Friday, November 4, 2022


We've always found the 3-2 game to be a highly satisfying "middle ground" for the outcome in baseball. That score suggests good pitching on both sides, but enough run scoring to give both sides the sense that their offense is still working (even if not on all cylinders). It also means that the game is likely on the line for most (if not all) of the time.

Five total runs a game as a seasonal average would be too anemic, of course, but when it comes to fall baseball--when post-season teams face each other down for "all the marbles"--it makes sense that run scoring would be somewhat constricted due to a concentration of better pitching. But there's also enough room for rallies (successful or not--often the latter), which leads to numerous situations with men on base, adding tension to many of the innings in such a game...because, as it progresses, the sense that runs are scarce becomes a palpable part of the spectator's experience.

And that's just what we had last night, in a game filled with tension, miraculous defensive plays, and many thwarted opportunities to score that kept the game in play right up to the final batter. The only criticism of such a game that's possible stems from a rooter's standpoint: if you were rooting for the Phillies, the outcome was the flaw. 

Thinking about 3-2 games jogged an ancient memory about the early 1970s, when these games seemed to cluster in the World Series. And so we went back into the archives to look at the last 50 years of 3-2 World Series games, and discovered a curious fact. (At this point, if we were operating Joe the P's blog, we'd cut you off and ask you to pay to read the rest of the article...but we won't do that to you!)

Here's our chart of the 3-2 World Series games since 1972 (we've left off last night's game for a reason we'll get to shortly):

This takes you back in time to a different America...all the way to the point where there was no DH (and no Fox News, either). The 70s had five World Series in which there were 3-2 games, including one, in 1974, with four in a single series. 1972 wasn't far behind, with three. (Ah, the good old days...)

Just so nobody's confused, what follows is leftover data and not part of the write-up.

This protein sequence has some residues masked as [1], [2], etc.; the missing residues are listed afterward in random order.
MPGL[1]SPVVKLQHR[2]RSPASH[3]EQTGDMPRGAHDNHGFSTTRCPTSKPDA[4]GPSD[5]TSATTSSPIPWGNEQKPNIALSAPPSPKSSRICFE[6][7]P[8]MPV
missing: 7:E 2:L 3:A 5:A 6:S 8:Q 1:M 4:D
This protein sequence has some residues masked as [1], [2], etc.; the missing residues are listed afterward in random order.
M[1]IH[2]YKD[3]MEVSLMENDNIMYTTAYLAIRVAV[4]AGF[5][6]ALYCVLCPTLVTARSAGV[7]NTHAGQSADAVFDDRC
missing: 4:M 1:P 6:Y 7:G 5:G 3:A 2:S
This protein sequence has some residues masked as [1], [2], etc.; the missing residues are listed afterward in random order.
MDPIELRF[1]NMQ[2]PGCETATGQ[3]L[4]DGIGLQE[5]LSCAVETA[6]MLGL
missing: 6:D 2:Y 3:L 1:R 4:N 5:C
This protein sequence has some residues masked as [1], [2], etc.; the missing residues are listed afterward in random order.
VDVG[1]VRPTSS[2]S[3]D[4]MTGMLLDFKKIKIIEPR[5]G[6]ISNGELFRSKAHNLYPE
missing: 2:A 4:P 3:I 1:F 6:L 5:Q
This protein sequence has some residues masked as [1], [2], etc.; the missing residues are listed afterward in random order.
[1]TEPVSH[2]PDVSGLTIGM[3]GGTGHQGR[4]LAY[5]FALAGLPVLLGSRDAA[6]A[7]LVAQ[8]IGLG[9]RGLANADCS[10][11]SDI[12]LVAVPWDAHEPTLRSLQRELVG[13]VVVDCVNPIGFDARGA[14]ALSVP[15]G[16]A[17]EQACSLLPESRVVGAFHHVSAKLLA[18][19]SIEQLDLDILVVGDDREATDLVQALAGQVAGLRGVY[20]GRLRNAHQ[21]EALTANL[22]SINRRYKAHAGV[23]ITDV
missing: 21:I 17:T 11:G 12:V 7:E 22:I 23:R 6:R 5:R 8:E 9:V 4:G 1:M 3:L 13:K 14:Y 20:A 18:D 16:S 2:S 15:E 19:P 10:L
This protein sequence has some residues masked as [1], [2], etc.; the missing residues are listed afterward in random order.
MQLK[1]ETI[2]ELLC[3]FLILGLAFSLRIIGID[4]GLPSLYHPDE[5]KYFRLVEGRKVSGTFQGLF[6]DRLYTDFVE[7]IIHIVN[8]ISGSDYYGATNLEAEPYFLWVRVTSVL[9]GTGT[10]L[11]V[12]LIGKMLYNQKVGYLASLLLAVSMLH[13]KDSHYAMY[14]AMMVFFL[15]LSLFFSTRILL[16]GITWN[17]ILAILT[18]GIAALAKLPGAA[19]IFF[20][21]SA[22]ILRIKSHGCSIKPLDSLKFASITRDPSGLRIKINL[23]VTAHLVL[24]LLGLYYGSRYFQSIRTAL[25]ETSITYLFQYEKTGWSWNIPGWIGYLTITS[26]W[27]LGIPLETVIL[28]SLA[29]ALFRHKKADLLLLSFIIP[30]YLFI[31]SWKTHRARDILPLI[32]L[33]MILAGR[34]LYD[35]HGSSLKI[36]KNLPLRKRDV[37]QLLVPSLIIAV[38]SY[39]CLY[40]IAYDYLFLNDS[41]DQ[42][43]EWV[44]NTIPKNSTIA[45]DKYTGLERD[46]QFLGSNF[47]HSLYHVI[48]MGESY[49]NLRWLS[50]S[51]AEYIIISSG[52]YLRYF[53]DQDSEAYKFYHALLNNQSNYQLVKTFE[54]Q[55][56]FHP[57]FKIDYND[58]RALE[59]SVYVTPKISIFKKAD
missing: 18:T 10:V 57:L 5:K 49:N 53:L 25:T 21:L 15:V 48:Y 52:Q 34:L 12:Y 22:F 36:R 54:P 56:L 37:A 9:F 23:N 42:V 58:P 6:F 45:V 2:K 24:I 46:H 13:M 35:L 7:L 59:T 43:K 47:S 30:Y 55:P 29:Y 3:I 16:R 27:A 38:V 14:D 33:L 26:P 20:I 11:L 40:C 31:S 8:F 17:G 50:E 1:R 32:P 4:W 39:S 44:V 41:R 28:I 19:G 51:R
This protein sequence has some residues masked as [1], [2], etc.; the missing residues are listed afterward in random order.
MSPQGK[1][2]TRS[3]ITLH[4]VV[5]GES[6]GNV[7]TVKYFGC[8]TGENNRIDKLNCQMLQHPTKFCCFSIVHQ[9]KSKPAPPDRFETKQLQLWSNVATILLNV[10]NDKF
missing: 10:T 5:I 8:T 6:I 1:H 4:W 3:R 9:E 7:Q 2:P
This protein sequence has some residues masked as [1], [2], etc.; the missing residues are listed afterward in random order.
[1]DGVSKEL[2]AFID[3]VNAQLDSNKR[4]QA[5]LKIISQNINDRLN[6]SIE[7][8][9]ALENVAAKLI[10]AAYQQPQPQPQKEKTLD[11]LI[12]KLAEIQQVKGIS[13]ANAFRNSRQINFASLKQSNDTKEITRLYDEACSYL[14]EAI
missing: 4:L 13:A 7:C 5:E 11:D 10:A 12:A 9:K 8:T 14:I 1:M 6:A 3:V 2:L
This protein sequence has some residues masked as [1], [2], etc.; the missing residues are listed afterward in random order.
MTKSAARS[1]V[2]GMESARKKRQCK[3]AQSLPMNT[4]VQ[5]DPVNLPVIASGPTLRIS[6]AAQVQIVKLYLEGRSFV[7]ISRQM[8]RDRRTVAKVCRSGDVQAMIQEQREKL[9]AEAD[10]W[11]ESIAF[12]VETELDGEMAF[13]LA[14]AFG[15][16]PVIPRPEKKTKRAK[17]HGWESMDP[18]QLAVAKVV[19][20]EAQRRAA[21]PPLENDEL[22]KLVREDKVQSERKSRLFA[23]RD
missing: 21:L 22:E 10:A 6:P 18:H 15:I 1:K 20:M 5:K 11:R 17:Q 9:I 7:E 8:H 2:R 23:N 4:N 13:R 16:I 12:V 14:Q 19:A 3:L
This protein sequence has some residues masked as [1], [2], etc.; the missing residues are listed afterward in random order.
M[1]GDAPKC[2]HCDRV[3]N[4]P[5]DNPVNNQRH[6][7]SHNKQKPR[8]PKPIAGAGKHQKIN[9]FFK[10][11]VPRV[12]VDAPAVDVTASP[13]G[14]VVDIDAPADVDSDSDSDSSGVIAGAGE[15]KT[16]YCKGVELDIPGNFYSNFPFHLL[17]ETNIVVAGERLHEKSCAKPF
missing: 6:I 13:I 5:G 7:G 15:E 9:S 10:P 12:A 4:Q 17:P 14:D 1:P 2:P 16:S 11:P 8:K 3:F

As it turns out, there have been 20 World Series in the past fifty years where there have been 3-2 games. (We aren't including last night's game yet, because the outcome of the Series is still unknown: our pattern, as you'll see shortly, is related to the outcome of the World Series in which 3-2 games occur.)

In those twenty series, teams that won the World Series won their 3-2 games in 19 of them. The only World Series on this list where the winning team failed to win a 3-2 game occurred in 2018, when the Dodgers won an 18-inning 3-2 game but lost the Series 4-1. There have been three series (1974, 1991, and 2014) where both teams won 3-2 games, keeping the string pretty much intact.

In short, a baseball team that wins a 3-2 game in the World Series has better than an 80% chance of winning that World Series. 

Now, of course, if we went back further in time, it's likely that this strange "pattern" will unravel. But fifty years is a good long time, and it's an odd little undercurrent in a game that needs all the undercurrents it can get. 

Reading the "Notes" above will demonstrate that many of these 3-2 games came down to the last inning before they were decided, with rallies and turnaround wins regularly in the mix. Last night's game was a most worthy addition to this list, and it's only the third time that such a contest occurred in Game 5 of a World Series (at least since 1972), meaning it's one of those rare times where the 3-2 game outcome leads to a 3 games-to-2 series situation as the World Series now enters its "do-or-die" phase.

And there's always the chance that we'll get another 3-2 game before it's all over. Stay tuned...